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A (rotary) clutch is a simple device: if the torque between its two axes is greater than a threshold, it slips. Is there a linear motion equivalent?

I can think of a simple arrangement such as two cylindrical magnets within a tube, each tied to a cable. pulling the cables strongly enough will disconnect the magnets. However, this is probably difficult to make accurate and repeatable at a specific desired threshold force. I can add thin separators between the magnets until the separation force is near my target value, but because of the very strong dependency on distance it will be cumbersome and inaccurate. An alternative implementation would be something based on friction (change from static friction to sliding friction) but again, I'm not sure how to make this a repeatable over dozens or hundreds of usage cycles, and adjustable and calibrated to a specific threshold.

I'm looking for something that I can set to disconnect at, e.g., 100N +/-5% or at most +/-10%. Bonus points if the threshold force level can be calibrated within some reasonable range, e.g. by some kind of screw. A nice-to-have feature would be that it will not move much, or at all, until the threshold force is reached and it separates, but it's not a requirement.

This is probably a common mechanism and I just wasn't using the correct search terms... surely this is a somewhat common requirement for a mechanism? Is there a name for this? off-the-shelf products? if not, can you suggest a custom solution?

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  • $\begingroup$ a wheel with a brake ... think of an automobile and a road $\endgroup$
    – jsotola
    Oct 19, 2022 at 20:49
  • $\begingroup$ There are magnetic door holders that can hold over 100Lbs that are readily available: i.sstatic.net/s1aAU.png - it sounds like you want a reusable solution; would you accept shear bolts? $\endgroup$
    – Rob
    Oct 19, 2022 at 21:09
  • $\begingroup$ A friction clutch works the same for rotary and for linear. $\endgroup$
    – DKNguyen
    Oct 19, 2022 at 22:23
  • $\begingroup$ @jsotola this again depends on friction, do you feel this can be repeatable within +/- 5% or so? in what arrangement? $\endgroup$
    – tinkerer
    Oct 20, 2022 at 21:50
  • $\begingroup$ @Rob do you think the threshold force is adjustable and/or repeatable within 5% or so? my gut feeling is no, but I'm not sure $\endgroup$
    – tinkerer
    Oct 20, 2022 at 21:51

4 Answers 4

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You may be able to create a calibrated electromagnet solution in the manner you describe. Two cables pulling in opposite directions. One cable has a known mass of ferromagnetic material (steel) while the other cable carries power to an electromagnet.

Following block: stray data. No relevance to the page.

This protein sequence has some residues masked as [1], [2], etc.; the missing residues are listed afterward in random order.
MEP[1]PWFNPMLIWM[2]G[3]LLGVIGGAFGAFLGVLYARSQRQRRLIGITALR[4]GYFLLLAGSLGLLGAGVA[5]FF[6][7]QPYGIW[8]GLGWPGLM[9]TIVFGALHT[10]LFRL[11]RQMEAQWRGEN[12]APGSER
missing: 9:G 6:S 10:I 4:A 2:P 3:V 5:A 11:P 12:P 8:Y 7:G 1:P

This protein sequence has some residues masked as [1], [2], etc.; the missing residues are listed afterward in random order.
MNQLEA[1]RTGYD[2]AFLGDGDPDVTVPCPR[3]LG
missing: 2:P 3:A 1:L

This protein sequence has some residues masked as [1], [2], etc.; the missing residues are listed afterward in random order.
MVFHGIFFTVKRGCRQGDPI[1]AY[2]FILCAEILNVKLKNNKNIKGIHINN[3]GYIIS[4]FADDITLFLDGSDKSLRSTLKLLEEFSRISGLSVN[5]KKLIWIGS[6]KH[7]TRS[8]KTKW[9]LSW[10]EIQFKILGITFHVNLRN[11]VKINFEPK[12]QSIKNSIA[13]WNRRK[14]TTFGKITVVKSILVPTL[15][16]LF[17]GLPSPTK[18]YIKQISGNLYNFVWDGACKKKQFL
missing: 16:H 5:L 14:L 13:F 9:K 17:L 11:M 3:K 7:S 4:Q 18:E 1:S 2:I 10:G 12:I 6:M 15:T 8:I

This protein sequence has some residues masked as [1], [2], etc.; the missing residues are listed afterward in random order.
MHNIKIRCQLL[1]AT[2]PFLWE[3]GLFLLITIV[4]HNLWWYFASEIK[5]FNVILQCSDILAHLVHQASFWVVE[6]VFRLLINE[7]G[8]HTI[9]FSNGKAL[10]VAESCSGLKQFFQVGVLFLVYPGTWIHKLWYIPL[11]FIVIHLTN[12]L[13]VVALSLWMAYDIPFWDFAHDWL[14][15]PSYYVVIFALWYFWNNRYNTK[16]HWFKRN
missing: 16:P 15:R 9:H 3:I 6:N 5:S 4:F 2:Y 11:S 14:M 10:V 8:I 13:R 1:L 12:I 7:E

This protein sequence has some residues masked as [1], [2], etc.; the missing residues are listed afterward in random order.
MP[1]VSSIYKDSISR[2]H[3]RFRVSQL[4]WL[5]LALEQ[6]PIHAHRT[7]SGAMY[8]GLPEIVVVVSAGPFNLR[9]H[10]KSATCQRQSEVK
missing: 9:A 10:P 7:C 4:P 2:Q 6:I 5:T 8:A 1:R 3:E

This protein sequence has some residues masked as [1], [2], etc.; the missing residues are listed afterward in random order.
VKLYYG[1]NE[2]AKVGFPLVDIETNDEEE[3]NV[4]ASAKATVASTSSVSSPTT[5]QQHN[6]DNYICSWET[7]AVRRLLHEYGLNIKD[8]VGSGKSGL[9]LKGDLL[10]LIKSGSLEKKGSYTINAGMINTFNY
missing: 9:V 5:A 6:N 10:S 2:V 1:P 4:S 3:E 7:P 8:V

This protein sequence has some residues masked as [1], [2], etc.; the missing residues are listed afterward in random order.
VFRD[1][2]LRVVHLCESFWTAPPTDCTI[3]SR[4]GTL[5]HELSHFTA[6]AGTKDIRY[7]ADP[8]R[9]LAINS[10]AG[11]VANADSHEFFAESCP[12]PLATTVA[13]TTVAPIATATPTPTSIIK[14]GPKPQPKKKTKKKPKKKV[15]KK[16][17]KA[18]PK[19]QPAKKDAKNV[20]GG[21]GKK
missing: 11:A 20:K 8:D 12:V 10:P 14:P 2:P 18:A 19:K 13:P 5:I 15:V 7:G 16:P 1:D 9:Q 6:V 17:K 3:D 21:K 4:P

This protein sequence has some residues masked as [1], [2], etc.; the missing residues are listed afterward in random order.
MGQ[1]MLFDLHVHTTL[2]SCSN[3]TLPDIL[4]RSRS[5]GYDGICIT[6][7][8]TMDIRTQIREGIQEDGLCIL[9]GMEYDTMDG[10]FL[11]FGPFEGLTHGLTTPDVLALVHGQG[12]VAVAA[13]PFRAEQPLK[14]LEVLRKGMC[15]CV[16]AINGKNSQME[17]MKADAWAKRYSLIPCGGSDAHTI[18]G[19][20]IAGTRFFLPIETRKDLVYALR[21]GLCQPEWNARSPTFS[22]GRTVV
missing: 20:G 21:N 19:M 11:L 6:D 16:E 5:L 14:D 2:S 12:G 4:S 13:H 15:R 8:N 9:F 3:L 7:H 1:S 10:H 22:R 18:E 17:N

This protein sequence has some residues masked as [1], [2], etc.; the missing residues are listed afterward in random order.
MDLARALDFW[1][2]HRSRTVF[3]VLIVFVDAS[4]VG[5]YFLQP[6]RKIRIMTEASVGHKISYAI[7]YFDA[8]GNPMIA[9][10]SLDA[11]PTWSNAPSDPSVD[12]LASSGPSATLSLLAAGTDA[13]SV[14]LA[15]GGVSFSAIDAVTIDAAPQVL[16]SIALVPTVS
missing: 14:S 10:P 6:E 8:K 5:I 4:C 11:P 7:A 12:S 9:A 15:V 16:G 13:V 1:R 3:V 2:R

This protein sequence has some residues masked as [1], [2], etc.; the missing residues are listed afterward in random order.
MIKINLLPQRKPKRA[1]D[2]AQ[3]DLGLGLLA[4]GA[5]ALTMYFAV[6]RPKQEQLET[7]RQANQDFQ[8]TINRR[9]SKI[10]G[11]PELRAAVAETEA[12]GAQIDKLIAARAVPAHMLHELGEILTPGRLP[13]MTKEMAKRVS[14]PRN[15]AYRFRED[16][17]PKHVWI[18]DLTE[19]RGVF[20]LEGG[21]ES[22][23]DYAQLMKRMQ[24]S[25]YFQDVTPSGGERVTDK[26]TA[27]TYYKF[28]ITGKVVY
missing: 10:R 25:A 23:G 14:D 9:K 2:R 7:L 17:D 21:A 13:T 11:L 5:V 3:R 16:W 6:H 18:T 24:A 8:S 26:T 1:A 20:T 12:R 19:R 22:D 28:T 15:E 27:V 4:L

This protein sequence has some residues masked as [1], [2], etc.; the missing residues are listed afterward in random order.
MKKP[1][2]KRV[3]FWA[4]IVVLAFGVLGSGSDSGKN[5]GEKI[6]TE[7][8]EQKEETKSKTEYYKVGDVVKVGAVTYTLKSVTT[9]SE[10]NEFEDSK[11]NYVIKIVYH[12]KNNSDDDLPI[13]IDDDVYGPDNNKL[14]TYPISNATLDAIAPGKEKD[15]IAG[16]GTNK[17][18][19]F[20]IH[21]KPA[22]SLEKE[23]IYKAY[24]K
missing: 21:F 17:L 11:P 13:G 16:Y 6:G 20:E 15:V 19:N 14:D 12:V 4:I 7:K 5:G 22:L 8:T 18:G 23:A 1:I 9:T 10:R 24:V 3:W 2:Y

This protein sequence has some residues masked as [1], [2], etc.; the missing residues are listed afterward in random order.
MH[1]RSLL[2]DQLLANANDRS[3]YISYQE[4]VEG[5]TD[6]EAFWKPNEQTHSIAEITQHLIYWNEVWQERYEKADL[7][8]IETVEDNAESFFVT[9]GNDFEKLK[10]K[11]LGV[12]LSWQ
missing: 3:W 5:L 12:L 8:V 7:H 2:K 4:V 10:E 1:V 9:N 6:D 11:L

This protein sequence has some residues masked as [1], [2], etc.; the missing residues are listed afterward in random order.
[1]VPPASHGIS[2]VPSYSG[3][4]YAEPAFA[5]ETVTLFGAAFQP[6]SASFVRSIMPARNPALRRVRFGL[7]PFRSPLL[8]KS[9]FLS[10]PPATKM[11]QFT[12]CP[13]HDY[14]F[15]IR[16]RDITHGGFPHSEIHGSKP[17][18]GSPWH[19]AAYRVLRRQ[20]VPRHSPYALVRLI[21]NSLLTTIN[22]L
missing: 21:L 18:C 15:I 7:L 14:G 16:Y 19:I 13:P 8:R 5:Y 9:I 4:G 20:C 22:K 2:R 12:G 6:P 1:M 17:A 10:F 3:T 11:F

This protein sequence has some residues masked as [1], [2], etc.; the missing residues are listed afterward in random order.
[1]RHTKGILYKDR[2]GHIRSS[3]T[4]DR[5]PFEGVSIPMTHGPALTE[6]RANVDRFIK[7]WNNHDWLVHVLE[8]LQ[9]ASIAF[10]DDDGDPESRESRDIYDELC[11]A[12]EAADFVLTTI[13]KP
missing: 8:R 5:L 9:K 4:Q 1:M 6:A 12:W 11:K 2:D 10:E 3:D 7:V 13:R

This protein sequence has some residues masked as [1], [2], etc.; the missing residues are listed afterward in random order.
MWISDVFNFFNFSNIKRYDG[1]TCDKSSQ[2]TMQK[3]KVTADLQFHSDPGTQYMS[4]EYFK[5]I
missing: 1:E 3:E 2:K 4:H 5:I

One can adjust the power to the electromagnet to provide a repeatable force on the steel attached to the other cable. Calibration could be as simple as hanging a known weight from the steel-ended cable, dialing down the power on the electromagnet while observing a meter referencing the power being used.

Depending on the precision required, you should be able to duplicate this release point many times. The power source precision will determine your release value precision.

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  • $\begingroup$ Nice approach! active rather than purely mechanical but perhaps that's what needed to solve this cleanly. $\endgroup$
    – tinkerer
    Oct 20, 2022 at 21:54
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enter image description here

Figure 1. Image source: Industrial Clutch.

Consider keeping the rotary clutch as these will be commonly available in a wide variety of specifications. I think most will use a cam-release like a torque wrench and should have long-term repeatability. Convert the rotary motion to linear using a rack and pinion.

I don't actually know if the device pictured (found in an image search) will do the job. I searched for 'torque clutch with rack and pinion'.

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  • $\begingroup$ interesting approach. I was hoping for something more minimalist and compact but perhaps it's not possible, while getting adjustability and repeatability, so maybe this is the way to go. $\endgroup$
    – tinkerer
    Oct 20, 2022 at 21:53
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enter image description here

Why don't you use to the sliding friction of each of the slopes with each other. One of the slopes could have a spring that could adjust the preload. It would always be repeatable, adjustable and self centering.

enter image description here

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  • $\begingroup$ thank you for this answer. However, while this will probably produce consistent force, it does not have the clutch behavior I was looking for in my original question. I want something that doesn't move, or barely moves, until the force on it is above a threshold, and then it moves freely. The threshold value should be repeatable, and in a perfect world, easily modifiable. $\endgroup$
    – tinkerer
    Nov 2, 2022 at 11:15
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The only simple mechanical solution I could come up with is a kind of linear captive ball-detent force limiter. I don´t know if something like this is on the market already.

It does use the basic principles of a already proven and repeatable torque limiting methods,and it is easy the manufacture and ideally adjustable. for calculating the force you can look at ball-detent torque limiters already on the market.

I hope this may help you solve your problem, and i wish you all the best in your future endeavors.

[![ball detend ][1]][1]

[![u][2]][2]r.com/l5Xy1.png

 liniair balstrong text here

enter Ball detend torque limiter here

** workings of torqwrench **

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